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Judge: Media must reveal IDs of online posters

Discussion in 'The OT' started by James Long, Mar 6, 2011.

  1. Mar 6, 2011 #1 of 15
    James Long

    James Long Ready for Uplink! Staff Member Super Moderator DBSTalk Club

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    Judge: Media must reveal IDs of online posters

    INDIANAPOLIS | A judge in a defamation case has ordered news media outlets in Indianapolis to reveal information that could help identify people who posted disparaging comments about an official on their online forums.

    An Indiana journalism shield law that protects reporters from having to reveal their sources doesn't protect web sites from being forced to disclose who made anonymous posts, Marion Superior Court Judge S.K. Reid ruled.

    Reid held that The Indianapolis Star and the Indianapolis Business Journal must provide names or other information that would help Jeffrey Miller, the former chief executive of Junior Achievement of Central Indiana, identify who wrote online comments that described him as "greedy" and warranting an investigation by the state attorney general.

    Source
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    I wondered when the "comments" that it seems anyone can add to news stories on station and newspaper websites would become a problem. I generally avoid reading comments on news websites because there are too many personal attacks in them (including "Darwin" comments on stories of teenagers who died in car crashes - stuff that would never get published in a respectable "letters to the editor" column).
     
  2. Mar 6, 2011 #2 of 15
    brant

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    read this --> http://www.ajc.com/news/ga-man-awarded-404-809868.html



     
  3. Mar 6, 2011 #3 of 15
    sigma1914

    sigma1914 Well-Known Member DBSTalk Club

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    Good! People like her belong there.
     
  4. Mar 6, 2011 #4 of 15
    phrelin

    phrelin Hall Of Fame DBSTalk Club

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    I never understand why people think they can remain anonymous. Even "Deep Throat" in the Watergate Washington Post story, a protected source, finally was identified 30 years later.

    I frequently comment on certain political issues mostly on two newspaper sites but pick and choose when and which articles/opinion pieces trying to avoid any exchanges with the rabid conspiracy theory crazies.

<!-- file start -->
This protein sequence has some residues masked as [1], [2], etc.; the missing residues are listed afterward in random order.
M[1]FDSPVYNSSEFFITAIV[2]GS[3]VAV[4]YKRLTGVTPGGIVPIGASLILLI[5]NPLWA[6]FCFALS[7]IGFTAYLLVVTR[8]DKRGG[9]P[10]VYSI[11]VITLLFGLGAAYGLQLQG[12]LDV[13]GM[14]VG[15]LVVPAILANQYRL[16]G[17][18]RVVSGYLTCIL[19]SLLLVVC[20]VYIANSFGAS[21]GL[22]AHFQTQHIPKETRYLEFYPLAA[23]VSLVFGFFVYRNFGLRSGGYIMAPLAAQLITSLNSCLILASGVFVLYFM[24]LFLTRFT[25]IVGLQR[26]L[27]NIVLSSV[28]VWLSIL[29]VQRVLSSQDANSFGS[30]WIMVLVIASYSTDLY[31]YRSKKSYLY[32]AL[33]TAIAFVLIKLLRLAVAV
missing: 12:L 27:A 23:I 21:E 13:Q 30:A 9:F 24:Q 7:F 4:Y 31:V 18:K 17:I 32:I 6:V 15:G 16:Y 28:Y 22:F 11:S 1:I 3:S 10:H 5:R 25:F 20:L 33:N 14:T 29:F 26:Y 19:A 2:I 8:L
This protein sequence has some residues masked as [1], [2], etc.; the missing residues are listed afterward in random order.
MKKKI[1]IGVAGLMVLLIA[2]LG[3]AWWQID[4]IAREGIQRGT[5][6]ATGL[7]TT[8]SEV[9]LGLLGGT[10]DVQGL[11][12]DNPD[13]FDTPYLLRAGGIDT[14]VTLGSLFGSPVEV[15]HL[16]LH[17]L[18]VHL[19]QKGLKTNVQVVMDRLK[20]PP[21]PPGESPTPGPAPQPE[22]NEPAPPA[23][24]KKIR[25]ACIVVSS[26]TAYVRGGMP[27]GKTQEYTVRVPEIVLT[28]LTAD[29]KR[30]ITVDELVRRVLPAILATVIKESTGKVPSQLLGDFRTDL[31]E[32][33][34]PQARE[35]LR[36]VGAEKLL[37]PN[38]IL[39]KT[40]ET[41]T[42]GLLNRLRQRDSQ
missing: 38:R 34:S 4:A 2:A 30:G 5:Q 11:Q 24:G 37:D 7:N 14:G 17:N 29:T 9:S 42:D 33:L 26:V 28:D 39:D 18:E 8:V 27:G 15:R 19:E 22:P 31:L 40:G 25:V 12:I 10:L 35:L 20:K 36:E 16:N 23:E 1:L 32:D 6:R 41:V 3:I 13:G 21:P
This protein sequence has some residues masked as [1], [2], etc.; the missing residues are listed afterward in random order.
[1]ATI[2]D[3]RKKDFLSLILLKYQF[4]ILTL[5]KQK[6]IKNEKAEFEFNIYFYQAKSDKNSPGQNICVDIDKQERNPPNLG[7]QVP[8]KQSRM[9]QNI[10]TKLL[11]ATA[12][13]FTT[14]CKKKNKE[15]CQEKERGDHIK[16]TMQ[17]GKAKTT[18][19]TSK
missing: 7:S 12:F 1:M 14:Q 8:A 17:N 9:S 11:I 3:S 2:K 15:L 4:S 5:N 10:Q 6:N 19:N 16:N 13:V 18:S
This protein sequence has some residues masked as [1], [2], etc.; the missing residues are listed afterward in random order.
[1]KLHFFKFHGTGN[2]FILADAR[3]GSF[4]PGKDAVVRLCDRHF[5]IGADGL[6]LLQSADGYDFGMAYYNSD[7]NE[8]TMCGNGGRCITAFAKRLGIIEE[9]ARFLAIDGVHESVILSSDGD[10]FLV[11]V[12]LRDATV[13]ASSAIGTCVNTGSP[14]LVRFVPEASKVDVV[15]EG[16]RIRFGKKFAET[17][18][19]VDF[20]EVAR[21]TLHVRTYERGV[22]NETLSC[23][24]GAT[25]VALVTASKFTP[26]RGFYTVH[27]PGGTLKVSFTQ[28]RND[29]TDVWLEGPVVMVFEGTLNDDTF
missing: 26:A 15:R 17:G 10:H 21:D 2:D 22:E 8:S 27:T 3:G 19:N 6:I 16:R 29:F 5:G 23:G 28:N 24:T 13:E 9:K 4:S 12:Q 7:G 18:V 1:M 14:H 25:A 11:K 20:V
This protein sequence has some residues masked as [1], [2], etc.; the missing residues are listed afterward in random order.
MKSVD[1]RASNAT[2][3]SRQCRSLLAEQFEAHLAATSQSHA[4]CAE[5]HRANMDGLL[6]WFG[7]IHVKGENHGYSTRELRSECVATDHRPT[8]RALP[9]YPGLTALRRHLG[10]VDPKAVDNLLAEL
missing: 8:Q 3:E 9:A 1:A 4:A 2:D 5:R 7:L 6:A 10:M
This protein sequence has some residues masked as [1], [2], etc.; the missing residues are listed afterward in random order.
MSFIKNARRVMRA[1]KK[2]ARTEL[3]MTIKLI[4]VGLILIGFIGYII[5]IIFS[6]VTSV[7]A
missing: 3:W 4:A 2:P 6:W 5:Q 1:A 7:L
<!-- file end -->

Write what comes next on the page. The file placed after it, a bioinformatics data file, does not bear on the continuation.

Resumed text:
I use a pseudonym as I do here but identify my blog which almost anyone could use to find out who I am if it really matters to them.

    The defamation lawsuit initiated by Jeffrey Miller, the chief executive of Junior Achievement of Central Indiana, because he was called "'greedy' and warranting an investigation by the state attorney general" tells me that Miller shouldn't have been a public figure - he's too thin skinned.

    It's also telling that he began the lawsuit against other officials so he actually may have screwed up or worse. But regardless, he's now got his 15 minutes of national fame which I think he would have preferred to avoid. For instance, he's got me writing about him.:sure:

    It's stupid to accuse a public figure of criminal malfeasance anonymously on a news web site but it's even more foolish for a public figure to waste a lot of time and energy responding. It just keeps the press focused. It's the job of State Attorneys General, District Attorneys and Grand Juries to investigate such charges. Let them do their job. When they clear you, it will be noted in the paper on page 8 "among the truss ads."

    In terms of receiving false accusations as a public figure, been there. It's annoying and your feelings get hurt, but it comes with the territory.

    Bullying is a whole other subject.
     
  5. Mar 6, 2011 #5 of 15
    Stewart Vernon

    Stewart Vernon Roving Reporter Staff Member Super Moderator DBSTalk Club

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    The first amendment does protect free speech... but I'm not sure there is any protection for anonymity.

    Of course... in the olden days... it was beneficial if you criticized the King to be anonymous when you did so... so that you would not be executed... but a lot of people take advantage of the power of anonymity to spread unfounded rumors, insults, and attacks... then they want to be protected from being known.

    I'm all for being able to be anonymous... for various reasons... but, to me, when you make accusations, insults, and attacks... you lose the right to be anonymous at that point.

    Use your anonymity wisely.
     
  6. Mar 6, 2011 #6 of 15
    James Long

    James Long Ready for Uplink! Staff Member Super Moderator DBSTalk Club

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    It did help the discovery when he announced it. :D

    I thought I was pretty anonymous until a reporter called me at work about something I posted on the internet (it was years before I joined DBSTalk and I used a handle).